Unlike a similar instance I cited in a column awhile back, this is a large company and, as such, a horrible cultural precedent for freedom in America.

Note that the only difference between the two sets of barbarians making threats here is that one is more famous for carrying out such threats. Our response to this thuggery on a civilizational level, must be to crush it, or we will be crushed.

Book Recommendation (And Question)

On my return flight from Boston, I finished up Newcomer's Handbook For Moving to and Living in Boston: Including Cambridge, Brookline, and Somerville, and have already taken advantage of its advice several times. One thing I learned about from the book was a service I have yet to look into called Zipcar, which may offer a way out of the expense of having to own a car in Boston.

Based on the wealth of information and its readability, I'd advise anyone relocating to a major metropolitan area (or a different part of the country) to see whether there is a Newcomer's Handbook title for your destination. (I recall one for Atlanta and one for Texas, for example.)

And now for the question. Has anyone here used Zipcar? If so, what did you think?


I like this self-described "scientific" personality quiz. Fellow fans of Harry Potter will probably also enjoy taking it.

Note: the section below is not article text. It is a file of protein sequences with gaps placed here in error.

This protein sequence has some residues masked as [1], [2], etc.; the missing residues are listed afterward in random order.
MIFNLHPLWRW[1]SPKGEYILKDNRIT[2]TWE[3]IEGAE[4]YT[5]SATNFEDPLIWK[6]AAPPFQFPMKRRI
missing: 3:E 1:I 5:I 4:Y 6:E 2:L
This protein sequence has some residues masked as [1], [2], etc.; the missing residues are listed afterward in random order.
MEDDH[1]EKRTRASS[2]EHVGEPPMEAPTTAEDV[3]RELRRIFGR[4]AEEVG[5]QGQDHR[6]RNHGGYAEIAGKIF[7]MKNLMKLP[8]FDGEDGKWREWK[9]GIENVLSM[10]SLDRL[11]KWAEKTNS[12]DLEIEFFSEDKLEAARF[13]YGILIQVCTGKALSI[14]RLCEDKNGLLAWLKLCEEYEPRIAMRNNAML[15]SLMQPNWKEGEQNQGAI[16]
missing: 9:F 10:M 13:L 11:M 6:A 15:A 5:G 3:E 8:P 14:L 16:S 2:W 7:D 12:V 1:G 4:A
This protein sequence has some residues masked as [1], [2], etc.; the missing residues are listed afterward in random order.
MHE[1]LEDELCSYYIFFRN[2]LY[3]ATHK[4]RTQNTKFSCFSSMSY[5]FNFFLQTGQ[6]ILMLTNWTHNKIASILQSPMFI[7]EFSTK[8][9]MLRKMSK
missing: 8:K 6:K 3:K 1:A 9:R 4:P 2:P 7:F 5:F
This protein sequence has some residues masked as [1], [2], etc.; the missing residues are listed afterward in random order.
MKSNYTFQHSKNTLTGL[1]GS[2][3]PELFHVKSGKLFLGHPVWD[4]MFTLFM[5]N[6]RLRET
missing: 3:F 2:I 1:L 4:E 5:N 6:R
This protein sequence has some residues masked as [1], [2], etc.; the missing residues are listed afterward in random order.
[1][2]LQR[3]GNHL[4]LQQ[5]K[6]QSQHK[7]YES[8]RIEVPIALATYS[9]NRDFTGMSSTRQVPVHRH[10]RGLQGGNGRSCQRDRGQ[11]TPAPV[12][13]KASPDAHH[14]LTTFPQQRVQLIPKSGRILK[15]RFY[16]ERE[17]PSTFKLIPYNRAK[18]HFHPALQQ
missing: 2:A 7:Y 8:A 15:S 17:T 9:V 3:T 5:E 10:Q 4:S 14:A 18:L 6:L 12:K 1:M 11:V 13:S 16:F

The sorting hat says that I belong in Ravenclaw!

Said Ravenclaw, "We'll teach those whose intelligence is surest."

Ravenclaw students tend to be clever, witty, intelligent, and knowledgeable.
Notable residents include Cho Chang and Padma Patil (objects of Harry and Ron's affections), and Luna Lovegood (daughter of The Quibbler magazine's editor).

HT: Liriodendron.

-- CAV


madmax said...

Here is a link to a Diana West blog post where she links to two different take on the China Olympics by two different Conservatives, George Will and David Brooks:


Will defends individualism but Brooks, well I'll let him speak for himself:

"If Asia's success reopens the debate between individualism and collectivism (which seemed closed after the cold war), then it's unlikely that the forces of individualism will sweep the field or even gain an edge...

For one thing, there are relatively few individualistic societies on earth. For another, the essence of a lot of the latest scientific research is that the Western idea of individual choice is an illusion and the Chinese are right to put first emphasis on social conexts. ...

The rise of China isn't only an economic event. It's a cultural one. The ideal of the harmonious colllective may turn out to be as attractive as the ideal of the American Dream."